Notes from the Diaspora gives pathways to make sense of how particular beliefs, values, attitudes, and politics come to be embedded within histories of colonial discourses. Further, it points to decolonial thought as necessary for the formation of different social imaginaries as shaped through epistemological Diasporas. Discursive regularities and irregularities are broached to draw on sensibilities concerned with quotidian expressions and taken-for-granted understandings immanent to historical and current Diasporic temporalities. Notes from the Diaspora considers some of the terms and conditions for Diasporic participation and detachment, to denote how particular communicative exchanges become rendered within social practices. Such a Diasporic account allows for the placement of historical trajectories onto the innumerable experiences as delimited to the present, while concomitantly having strategies to cogently read into the discursive sociomaterial properties of the present. The collection of chapters here attend to the social histories often displaced by way of colonial endowments of institutionalized knowledge.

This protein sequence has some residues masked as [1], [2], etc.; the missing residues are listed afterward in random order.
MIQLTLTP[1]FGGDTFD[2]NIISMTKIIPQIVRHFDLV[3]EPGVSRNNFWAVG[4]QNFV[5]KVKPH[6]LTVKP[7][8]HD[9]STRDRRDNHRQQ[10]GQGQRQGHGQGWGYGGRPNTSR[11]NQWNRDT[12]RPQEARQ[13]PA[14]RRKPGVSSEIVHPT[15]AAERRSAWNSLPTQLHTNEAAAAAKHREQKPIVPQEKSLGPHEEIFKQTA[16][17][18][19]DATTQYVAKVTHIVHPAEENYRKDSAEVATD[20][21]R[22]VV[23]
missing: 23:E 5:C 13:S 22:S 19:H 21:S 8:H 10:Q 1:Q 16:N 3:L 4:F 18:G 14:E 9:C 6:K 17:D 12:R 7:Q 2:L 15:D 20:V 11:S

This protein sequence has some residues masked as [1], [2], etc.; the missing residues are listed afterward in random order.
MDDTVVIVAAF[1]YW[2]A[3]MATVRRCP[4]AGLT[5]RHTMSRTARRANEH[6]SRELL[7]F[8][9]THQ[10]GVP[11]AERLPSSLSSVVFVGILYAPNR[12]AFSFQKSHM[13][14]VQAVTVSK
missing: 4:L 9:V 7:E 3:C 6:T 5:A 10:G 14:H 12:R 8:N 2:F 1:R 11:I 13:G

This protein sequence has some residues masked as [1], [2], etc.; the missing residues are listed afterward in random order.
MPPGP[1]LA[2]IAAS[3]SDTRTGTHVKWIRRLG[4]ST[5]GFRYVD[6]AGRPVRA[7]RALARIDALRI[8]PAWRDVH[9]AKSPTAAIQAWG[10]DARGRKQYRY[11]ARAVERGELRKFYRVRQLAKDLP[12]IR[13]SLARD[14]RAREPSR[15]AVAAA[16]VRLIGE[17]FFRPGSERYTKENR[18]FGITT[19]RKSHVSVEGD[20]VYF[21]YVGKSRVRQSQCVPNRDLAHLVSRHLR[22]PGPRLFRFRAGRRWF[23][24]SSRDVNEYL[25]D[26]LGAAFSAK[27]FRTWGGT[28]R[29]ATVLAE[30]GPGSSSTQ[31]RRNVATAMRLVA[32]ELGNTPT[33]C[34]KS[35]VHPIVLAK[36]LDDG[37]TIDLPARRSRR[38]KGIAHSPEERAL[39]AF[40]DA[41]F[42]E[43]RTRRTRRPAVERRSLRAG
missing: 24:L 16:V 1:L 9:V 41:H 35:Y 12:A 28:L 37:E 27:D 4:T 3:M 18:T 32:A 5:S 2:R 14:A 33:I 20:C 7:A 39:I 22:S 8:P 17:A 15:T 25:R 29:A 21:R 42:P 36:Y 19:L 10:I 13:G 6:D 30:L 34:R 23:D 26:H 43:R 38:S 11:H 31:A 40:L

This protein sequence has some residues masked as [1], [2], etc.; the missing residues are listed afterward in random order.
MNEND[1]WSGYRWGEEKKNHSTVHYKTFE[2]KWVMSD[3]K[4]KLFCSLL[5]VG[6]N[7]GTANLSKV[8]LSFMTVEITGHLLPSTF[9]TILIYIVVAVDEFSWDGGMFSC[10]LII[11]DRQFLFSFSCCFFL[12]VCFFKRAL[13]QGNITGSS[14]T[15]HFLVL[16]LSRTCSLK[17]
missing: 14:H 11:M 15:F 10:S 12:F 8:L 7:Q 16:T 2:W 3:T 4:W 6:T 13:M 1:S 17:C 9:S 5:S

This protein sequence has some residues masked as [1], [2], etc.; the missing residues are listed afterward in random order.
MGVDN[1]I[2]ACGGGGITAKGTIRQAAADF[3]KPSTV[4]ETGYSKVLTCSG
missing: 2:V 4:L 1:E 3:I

X, 124
ISBN (Softcover)
ISBN (Hardcover)
Publication date
2022 (September)
Black Life Diaspora Studies decolonial thought race modernity & coloniality Black cultural production power knowledge & culture Marlon Simmons Notes from the Diaspora
New York, Berlin, Bruxelles, Lausanne, Oxford, 2022. X, 124 pp.

Biographical notes

Marlon Simmons (Author)

Marlon Simmons is Associate Professor and Associate Dean of Graduate Programs at the Werklund School of Education, University of Calgary. His scholarly work is grounded within the Diaspora, decolonial thought, qualitative research, and sociology of education. Related to Marlon’s teaching and research interests are network learning, governance of the self, and the role of sociomaterial relations with enhancing educational delivery.


Title: Notes from the Diaspora